Daniela Gioseffi is, like the title of this blog says, an author and activist. She's dedicated her life to fighting for people's rights, promoting multicultural literature and art, defending democracy, and advocating for the environment. She has written 17 books of poetry and prose, including one which I edited with her, Pioneering Italian American Culture: Escaping La Vita Della Cucina, and her 2017 collection of poems, Waging Beauty as the Polar Bear Dreams of Ice. She also edits the online anthology: www.Eco-Poetry.org. I know I've mentioned it somewhere before, but I am Daniela Gioseffi's literary executor.
I first learned of Daniela's work when I was in an Italian literature class at Clemson Univ., and a colleague of my professor came for an Italian Studies Symposium with copies of Daniela Gioseffi's Blood Autumn: Autunno de Sangue. I didn't really know that there was a place or a space for Italian American writers.
A few years later, I was writing a paper on Italian American poetry for my Bibliography and Historiography (Dr. Blevins!), while working towards my MFA in poetry at McNeese State University. I guess I was trying to figure out where I fit in the world of poetry. I'm not quite a formalist, I'm not quite a Southerner, I'm not quite an Italian American (3rd generation doesn't really count). Anyway, while writing my paper, I happened across Daniela's email address, and I sent her an overly enthusiastic, probably fairly spastic, fan letter.
And she replied, and she asked me if I wanted to come help her with a few things if I was ever in New York. So I found a way to get to New York, crashing on the couches of my gracious friends and cousins.
At first, when there was a lot to do--Daniela is a powerhouse of publishing--, and when we were editing a collection of her essays and essays about her for Bordighera Press, I went as often as every six months. Now that we can do so much at a distance, I only visit about every two years.
Since my last visit, an archivist from Yale's Bienecke Library came to collect Daniela's vast donations of books and periodicals and papers and correspondence to what is the The Daniela Gioseffi Papers in their American Collection. Yep. For real.
This most recent trip, we focused on organizing the rest of the papers that Daniela has kept, shuffling, sorting and recycling. Not only was this incredibly cathartic, but it helped remind Daniela of all the things she's done, all the readings, the events, the protests, the activism and the inspiration. Her work as both an author and an activist has really been groundbreaking. It will be my job to preserve it, to make sure her hard work and her memory endure.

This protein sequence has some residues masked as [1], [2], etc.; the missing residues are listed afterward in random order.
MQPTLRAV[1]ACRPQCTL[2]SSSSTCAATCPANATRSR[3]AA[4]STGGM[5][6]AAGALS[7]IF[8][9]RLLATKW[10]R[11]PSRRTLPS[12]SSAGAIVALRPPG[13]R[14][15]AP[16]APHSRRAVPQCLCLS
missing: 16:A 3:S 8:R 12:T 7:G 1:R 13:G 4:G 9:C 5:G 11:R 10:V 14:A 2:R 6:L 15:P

Going to Daniela's is like going home; I know all the doormen, it smells like home, I have my space. I love running at Brooklyn's Pier Park (which wasn't there when I first starting visiting), and walking through the neighborhood in the afternoons, soaking in the social and literary history of the place, its magnitude and all the greats who have walked there, too.
I always leave Brooklyn Heights with a little more wisdom: about myself, my writing, my career. One of the stories that Daniela told me during this visit is that she had an early teacher who told her:
"Be kind to life."
As kindred spirits, Italian-Americans, Aquarii, Daniela and I are both easily frustrated and anxious with the world, with our situations. Perhaps this is indeed what propels us to write and act, what gives us our passion. However, Daniela's teacher told her to "be kind to life." Even in those moments when we are most tired and despairing at the state of the world, I guess we must be kind to life, forgive it a little bit, for being so hard.
The hardness of life has not kept Daniela from achieving greatness, and her mentoring has helped me on my path to do the same.